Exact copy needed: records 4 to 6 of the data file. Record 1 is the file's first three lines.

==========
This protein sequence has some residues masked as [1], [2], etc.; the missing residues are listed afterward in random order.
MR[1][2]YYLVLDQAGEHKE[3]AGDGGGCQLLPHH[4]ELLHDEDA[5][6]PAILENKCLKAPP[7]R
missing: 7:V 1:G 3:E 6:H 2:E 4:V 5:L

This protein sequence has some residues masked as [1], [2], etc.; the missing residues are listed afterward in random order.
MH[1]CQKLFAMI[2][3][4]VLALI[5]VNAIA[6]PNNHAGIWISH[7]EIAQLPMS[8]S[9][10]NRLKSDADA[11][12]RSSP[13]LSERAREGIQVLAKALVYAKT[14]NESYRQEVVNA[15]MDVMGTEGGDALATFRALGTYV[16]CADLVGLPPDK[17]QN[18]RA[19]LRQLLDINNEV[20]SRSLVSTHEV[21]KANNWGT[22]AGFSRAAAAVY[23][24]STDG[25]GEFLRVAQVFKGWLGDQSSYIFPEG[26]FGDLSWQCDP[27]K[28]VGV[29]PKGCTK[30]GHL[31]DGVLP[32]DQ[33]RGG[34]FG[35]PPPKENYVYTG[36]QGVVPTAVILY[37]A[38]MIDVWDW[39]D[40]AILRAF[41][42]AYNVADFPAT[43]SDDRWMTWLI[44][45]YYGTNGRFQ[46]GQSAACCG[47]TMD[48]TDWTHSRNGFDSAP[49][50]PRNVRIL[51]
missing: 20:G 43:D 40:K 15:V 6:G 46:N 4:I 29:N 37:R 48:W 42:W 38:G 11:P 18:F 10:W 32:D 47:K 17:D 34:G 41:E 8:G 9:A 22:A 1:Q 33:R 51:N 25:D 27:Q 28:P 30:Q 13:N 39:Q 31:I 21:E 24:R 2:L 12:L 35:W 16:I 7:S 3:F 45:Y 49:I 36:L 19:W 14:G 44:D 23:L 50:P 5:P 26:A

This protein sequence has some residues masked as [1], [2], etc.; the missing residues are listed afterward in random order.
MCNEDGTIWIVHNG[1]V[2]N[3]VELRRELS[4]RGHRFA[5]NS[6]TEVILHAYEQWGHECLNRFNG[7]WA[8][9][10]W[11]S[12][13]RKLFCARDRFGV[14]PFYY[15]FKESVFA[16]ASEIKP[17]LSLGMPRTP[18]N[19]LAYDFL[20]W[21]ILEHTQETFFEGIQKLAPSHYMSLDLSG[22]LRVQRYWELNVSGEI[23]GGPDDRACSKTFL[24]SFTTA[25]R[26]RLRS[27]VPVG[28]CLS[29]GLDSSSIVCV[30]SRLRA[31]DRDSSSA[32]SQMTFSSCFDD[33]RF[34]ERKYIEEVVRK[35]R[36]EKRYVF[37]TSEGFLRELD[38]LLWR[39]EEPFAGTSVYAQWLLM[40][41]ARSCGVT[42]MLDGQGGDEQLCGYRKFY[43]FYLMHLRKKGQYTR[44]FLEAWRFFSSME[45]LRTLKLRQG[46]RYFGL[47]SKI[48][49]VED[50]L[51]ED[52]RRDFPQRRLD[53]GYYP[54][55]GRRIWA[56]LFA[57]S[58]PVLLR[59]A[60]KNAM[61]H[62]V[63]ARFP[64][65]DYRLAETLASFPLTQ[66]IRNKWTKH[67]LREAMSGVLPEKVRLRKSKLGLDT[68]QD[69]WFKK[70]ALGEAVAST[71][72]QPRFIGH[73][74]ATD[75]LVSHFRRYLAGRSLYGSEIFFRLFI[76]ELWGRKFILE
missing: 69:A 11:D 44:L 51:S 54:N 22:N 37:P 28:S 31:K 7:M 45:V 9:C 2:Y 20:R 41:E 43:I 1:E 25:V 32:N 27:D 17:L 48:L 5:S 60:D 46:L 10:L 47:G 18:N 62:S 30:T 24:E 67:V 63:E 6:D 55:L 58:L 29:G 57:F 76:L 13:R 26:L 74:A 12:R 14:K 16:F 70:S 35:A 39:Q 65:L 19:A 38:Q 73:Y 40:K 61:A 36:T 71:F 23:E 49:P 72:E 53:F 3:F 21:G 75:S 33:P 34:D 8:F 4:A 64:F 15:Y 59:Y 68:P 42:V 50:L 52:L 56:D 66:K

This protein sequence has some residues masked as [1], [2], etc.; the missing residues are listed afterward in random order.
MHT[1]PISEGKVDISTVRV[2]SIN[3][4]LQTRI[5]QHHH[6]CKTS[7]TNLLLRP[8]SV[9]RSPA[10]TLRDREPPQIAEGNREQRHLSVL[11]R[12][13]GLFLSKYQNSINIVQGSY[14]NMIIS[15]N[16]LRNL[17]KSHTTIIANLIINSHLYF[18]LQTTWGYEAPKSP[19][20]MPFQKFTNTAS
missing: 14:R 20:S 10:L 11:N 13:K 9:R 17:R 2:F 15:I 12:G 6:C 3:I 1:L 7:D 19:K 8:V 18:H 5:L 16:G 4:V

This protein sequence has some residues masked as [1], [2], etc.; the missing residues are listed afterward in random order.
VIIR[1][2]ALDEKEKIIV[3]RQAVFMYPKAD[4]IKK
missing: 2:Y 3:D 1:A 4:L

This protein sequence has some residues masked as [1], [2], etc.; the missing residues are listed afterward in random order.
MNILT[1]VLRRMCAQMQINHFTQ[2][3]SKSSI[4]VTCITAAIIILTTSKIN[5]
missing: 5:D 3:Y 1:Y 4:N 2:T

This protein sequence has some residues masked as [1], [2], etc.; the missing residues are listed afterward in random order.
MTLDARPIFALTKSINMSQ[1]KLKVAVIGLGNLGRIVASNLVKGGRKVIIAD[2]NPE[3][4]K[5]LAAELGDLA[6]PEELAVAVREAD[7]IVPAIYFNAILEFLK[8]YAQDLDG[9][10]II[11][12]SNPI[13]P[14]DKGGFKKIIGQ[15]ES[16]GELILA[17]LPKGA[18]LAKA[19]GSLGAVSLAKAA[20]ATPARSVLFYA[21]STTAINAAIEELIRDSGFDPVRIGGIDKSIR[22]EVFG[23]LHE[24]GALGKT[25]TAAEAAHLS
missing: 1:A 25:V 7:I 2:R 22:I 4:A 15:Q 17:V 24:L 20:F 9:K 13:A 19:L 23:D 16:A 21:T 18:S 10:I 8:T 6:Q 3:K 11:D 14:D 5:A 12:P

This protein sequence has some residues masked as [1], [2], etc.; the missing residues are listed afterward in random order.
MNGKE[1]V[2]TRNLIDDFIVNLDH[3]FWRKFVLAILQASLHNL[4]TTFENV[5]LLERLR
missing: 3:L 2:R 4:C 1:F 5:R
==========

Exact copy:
This protein sequence has some residues masked as [1], [2], etc.; the missing residues are listed afterward in random order.
MHT[1]PISEGKVDISTVRV[2]SIN[3][4]LQTRI[5]QHHH[6]CKTS[7]TNLLLRP[8]SV[9]RSPA[10]TLRDREPPQIAEGNREQRHLSVL[11]R[12][13]GLFLSKYQNSINIVQGSY[14]NMIIS[15]N[16]LRNL[17]KSHTTIIANLIINSHLYF[18]LQTTWGYEAPKSP[19][20]MPFQKFTNTAS
missing: 14:R 20:S 10:L 11:N 13:K 9:R 17:R 2:F 15:I 12:G 6:C 3:I 1:L 7:D 19:K 8:V 18:H 5:L 16:G 4:V

This protein sequence has some residues masked as [1], [2], etc.; the missing residues are listed afterward in random order.
VIIR[1][2]ALDEKEKIIV[3]RQAVFMYPKAD[4]IKK
missing: 2:Y 3:D 1:A 4:L

This protein sequence has some residues masked as [1], [2], etc.; the missing residues are listed afterward in random order.
MNILT[1]VLRRMCAQMQINHFTQ[2][3]SKSSI[4]VTCITAAIIILTTSKIN[5]
missing: 5:D 3:Y 1:Y 4:N 2:T